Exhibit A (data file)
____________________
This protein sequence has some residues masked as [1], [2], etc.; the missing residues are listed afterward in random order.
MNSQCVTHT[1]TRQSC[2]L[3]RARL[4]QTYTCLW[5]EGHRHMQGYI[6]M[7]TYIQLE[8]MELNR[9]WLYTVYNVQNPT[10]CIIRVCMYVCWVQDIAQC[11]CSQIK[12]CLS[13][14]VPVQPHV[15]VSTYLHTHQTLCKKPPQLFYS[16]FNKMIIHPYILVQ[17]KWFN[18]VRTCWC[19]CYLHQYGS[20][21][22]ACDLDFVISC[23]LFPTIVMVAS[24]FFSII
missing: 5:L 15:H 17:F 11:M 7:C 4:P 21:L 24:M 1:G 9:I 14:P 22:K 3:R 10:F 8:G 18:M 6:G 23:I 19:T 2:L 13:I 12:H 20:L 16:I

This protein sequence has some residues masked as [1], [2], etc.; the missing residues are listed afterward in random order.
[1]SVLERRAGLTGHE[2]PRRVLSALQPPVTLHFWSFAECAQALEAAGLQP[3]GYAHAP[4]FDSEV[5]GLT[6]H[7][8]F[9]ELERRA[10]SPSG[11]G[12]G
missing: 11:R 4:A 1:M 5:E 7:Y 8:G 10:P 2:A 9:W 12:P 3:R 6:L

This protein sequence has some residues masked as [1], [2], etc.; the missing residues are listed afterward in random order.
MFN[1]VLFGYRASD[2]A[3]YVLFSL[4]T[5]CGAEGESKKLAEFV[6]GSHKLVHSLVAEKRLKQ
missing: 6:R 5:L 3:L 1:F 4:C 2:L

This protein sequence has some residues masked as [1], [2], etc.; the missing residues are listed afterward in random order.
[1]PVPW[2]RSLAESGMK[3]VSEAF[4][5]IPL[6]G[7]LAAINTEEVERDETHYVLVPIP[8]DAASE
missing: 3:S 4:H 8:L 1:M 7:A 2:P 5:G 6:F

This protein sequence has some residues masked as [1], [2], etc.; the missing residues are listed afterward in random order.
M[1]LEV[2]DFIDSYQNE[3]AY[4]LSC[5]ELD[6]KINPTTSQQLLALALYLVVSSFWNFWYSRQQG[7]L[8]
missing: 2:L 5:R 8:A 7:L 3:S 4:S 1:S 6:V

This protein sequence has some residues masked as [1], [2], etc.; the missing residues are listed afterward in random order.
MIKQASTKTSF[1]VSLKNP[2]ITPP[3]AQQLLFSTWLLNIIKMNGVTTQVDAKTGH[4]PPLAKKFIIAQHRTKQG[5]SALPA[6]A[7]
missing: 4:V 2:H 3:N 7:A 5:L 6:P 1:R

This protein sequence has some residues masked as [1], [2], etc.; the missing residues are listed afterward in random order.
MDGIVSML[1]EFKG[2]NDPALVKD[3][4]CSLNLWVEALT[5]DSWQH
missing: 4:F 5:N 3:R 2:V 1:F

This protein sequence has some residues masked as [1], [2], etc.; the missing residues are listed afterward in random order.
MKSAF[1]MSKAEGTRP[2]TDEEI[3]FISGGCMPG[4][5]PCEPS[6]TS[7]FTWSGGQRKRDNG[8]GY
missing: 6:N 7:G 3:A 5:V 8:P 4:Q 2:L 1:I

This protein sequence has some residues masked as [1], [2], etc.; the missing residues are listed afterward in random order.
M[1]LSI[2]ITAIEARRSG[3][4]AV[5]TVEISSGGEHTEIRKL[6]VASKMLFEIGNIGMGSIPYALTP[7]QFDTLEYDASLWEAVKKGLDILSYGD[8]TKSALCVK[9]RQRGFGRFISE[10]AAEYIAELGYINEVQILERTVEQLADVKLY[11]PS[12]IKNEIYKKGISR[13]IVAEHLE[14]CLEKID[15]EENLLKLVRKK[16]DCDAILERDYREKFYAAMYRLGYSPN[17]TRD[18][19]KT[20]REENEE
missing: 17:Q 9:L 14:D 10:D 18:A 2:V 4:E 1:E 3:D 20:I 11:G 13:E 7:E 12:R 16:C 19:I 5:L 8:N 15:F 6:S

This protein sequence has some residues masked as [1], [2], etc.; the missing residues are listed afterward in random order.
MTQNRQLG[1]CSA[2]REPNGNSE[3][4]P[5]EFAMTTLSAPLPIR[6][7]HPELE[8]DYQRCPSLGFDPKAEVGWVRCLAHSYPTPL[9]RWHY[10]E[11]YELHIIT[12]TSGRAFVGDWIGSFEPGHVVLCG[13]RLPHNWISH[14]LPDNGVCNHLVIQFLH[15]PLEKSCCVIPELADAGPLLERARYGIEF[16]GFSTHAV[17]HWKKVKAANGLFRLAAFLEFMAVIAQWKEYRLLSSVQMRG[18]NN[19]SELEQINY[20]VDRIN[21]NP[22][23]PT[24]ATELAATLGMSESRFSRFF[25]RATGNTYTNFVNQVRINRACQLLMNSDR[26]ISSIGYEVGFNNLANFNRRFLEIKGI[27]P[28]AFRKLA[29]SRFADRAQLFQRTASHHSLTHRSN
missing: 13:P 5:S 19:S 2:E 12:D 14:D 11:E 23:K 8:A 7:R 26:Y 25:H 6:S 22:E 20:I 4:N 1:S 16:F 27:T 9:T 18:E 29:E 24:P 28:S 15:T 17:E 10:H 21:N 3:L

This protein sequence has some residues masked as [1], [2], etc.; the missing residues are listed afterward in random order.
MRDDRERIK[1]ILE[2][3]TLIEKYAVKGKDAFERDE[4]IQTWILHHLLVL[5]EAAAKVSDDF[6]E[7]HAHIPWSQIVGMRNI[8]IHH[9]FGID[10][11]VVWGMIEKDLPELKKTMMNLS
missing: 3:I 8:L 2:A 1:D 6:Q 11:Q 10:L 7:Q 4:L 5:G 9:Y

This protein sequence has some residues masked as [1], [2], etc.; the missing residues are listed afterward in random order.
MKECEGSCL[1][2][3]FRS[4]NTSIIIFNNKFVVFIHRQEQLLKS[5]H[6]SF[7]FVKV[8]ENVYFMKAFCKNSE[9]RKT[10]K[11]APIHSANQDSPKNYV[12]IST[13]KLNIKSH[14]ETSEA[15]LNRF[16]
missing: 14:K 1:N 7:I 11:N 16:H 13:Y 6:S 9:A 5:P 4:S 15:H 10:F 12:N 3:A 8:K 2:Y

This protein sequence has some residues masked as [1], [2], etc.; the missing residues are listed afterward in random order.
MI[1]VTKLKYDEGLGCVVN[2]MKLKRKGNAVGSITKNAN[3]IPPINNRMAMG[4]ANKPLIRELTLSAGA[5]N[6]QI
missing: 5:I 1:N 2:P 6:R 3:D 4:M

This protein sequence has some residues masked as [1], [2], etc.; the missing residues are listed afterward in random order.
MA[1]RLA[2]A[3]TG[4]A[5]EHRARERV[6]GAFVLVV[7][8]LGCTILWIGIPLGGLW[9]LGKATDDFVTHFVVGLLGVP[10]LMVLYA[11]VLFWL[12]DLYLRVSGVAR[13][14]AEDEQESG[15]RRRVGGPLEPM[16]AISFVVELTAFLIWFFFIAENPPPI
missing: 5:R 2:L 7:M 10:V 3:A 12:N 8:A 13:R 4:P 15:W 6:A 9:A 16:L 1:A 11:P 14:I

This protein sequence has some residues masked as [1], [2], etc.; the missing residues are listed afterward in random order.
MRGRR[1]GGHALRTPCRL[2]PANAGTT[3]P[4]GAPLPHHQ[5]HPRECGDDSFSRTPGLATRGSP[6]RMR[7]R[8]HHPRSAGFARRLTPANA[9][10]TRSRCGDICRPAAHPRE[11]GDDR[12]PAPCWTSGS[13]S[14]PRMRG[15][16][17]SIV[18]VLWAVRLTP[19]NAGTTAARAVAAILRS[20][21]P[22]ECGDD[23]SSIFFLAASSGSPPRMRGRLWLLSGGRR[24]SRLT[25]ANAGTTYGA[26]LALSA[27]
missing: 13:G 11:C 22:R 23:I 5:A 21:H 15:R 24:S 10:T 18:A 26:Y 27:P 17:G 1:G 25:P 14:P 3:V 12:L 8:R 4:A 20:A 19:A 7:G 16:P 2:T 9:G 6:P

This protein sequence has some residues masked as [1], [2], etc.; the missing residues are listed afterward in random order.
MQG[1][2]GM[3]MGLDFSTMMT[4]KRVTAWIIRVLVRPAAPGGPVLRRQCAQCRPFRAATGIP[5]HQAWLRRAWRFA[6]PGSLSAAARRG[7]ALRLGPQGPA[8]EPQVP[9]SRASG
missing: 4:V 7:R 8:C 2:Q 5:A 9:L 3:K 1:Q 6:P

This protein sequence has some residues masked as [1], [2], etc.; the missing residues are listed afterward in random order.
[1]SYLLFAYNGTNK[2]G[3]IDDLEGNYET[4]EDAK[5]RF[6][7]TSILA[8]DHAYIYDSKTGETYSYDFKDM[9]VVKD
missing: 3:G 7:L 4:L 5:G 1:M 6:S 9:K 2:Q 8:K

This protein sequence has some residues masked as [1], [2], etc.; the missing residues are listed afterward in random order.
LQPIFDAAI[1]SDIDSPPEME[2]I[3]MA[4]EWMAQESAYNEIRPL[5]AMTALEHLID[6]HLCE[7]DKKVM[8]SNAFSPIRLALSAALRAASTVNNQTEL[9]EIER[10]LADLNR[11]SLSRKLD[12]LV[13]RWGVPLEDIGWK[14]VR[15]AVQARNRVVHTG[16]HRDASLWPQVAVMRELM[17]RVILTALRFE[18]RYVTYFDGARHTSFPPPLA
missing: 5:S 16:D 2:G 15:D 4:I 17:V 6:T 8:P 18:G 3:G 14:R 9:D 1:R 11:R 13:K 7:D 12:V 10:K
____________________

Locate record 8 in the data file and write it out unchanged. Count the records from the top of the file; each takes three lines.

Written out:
This protein sequence has some residues masked as [1], [2], etc.; the missing residues are listed afterward in random order.
MKSAF[1]MSKAEGTRP[2]TDEEI[3]FISGGCMPG[4][5]PCEPS[6]TS[7]FTWSGGQRKRDNG[8]GY
missing: 6:N 7:G 3:A 5:V 8:P 4:Q 2:L 1:I